El Paso

Sports or No Sports? City, Arena Opponents present oral arguments before Court of Appeals

City preservationists meet to discuss...

For the first time, the City of El Paso and those who want to preserve the area known as "Duranguito" had a chance to plead their case orally before a court of appeals.

The Third Court of Appeals in Austin will weigh in on a seminal issue for the future of the $180 million arena: whether the project can include sports.

The City is appealing a decision from Judge Amy Clarke Meachum who last summer in Austin reaffirmed the City had the authority to build the Multipurpose Performing Arts Center (MPC) in Duranguito, with bond money approved by voters for that purpose during the 2012 Quality of Life Bond election. That was a win for the City, until Judge Meachum indicated the arena could not be used for sports.

As ABC-7 has reported, consultants told city council the arena would have to have an anchor tenant, such as a D-League basketball team, to make the project a success.

"We are building a multi-purpose facility," Interim City Attorney Karla Nieman told ABC-7 immediately after the hearing. "And multi-purpose encompasses many types of performing arts and entertainment events. And I think it's unfortunate that we've come this far and we've had an election where a large percentage of the voters in El Paso approved this language and we're having to defend something the citizens of El Paso want."  

William Jefferson, an attorney for the City of El Paso, said Wednesday the "grammatical gymnastics at play are counter to decades of jurisprudence."  Jefferson said the City wants the court to declare the City has the discretion to include sports. "Even assuming a few citizens of El Paso may resist the idea that sports is entertainment or believe that sports should have been specifically stated in the ordinance and ballot, the law gives the City the discretion to make that call," Jefferson said.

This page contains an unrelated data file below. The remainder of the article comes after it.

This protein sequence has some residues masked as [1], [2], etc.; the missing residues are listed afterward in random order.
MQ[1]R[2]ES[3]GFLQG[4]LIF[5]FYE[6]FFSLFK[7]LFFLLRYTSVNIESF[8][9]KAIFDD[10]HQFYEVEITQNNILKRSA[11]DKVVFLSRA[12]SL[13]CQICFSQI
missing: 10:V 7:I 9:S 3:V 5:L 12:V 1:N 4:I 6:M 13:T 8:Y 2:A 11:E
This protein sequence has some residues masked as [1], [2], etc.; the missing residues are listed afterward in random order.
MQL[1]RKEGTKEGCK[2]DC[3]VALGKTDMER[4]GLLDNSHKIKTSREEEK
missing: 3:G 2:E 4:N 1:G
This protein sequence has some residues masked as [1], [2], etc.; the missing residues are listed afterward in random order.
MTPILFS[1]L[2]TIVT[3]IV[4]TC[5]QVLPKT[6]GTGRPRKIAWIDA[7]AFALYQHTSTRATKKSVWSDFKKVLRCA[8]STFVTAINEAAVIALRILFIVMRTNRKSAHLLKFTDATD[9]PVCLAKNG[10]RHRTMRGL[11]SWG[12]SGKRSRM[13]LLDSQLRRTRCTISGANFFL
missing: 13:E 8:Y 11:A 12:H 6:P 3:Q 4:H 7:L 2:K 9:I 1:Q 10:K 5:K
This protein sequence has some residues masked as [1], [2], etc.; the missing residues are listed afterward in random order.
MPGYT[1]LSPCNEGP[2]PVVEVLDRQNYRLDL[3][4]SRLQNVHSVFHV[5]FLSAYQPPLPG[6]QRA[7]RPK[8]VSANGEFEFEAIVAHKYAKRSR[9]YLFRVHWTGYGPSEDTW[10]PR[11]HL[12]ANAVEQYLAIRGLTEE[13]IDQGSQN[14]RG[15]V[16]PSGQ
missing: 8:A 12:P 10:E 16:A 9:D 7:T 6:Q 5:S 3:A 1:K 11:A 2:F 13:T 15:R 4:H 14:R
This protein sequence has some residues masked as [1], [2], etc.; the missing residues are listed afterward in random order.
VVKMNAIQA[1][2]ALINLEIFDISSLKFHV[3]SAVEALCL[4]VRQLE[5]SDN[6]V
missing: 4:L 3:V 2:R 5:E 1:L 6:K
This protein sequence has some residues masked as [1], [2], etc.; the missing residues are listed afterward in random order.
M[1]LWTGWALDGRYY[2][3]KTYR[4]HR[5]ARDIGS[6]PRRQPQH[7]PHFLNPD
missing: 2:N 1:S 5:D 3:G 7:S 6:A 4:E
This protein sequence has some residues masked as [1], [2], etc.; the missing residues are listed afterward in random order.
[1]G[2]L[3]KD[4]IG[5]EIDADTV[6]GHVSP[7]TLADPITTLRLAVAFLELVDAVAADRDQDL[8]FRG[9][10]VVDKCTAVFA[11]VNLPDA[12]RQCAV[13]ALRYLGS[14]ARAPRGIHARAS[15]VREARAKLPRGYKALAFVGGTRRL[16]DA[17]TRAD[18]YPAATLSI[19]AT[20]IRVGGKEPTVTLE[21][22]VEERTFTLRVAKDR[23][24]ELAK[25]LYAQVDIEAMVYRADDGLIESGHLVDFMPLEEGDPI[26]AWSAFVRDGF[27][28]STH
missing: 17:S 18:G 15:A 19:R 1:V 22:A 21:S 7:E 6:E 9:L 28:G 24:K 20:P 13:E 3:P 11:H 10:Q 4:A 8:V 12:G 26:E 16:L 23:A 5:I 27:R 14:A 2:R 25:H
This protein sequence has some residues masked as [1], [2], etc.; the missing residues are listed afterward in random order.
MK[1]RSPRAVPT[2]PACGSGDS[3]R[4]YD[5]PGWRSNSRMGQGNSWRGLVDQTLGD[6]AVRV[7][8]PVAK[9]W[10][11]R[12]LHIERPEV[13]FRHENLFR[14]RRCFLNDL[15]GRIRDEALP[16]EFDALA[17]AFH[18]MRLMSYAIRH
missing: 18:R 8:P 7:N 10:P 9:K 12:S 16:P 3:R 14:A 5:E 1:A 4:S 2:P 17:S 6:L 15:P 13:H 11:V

The City further argued that in the lead up to the election, interviews with the deputy city manager, editorials and news stories indicated the facility would accommodate ceremonies, concerts and all kinds of sports, to include college and high school basketball tournaments. "There was no deception on the voters and there was no question about what this facility was going to embrace," Jefferson said, "The intent here was to be as broad as possible in order to have a successful facility, one that is going to be financially solvent over time."

Arena opponents, who maintain the Duranguito area is historically significant, say the City misled voters and the Texas Secretary of State's office.

ABC-7 archives show sports was part of the discussion during public meetings ahead of the bond election; however, court documents show the City's bond attorney indicated to the Secretary of State that sports would not be included in the plan. The issue was bundled on the ballot with other culture-related signature projects like the Children's Museum and the Mexican-American Cultural Center.

"It is extremely important that the will of the voters is affirmed," Historian Max Grossman told ABC-7 outside the courtroom. "When the voters vote on a measure that's in front of them they expect what they voted for is what is going to be realized; nothing more, nothing less."

Lisa Bowlin Hobbs, an attorney for Grossman, said "sports arenas are controversial. To use the City's terms: 'a lightning rod for taxpayers.'" Hobbs argued the City deliberately misled voters. "It is our position that it is unreasonable to tell the voters that you're going to build a performing arts center and then decide you're going to build a basketball arena," Hobbs said, "It is unlawful for you to take bond money for a performing arts facility and decide you're going to build a sports arena." 

The Third Court of Appeals was not expected to rule on the issue Wednesday.


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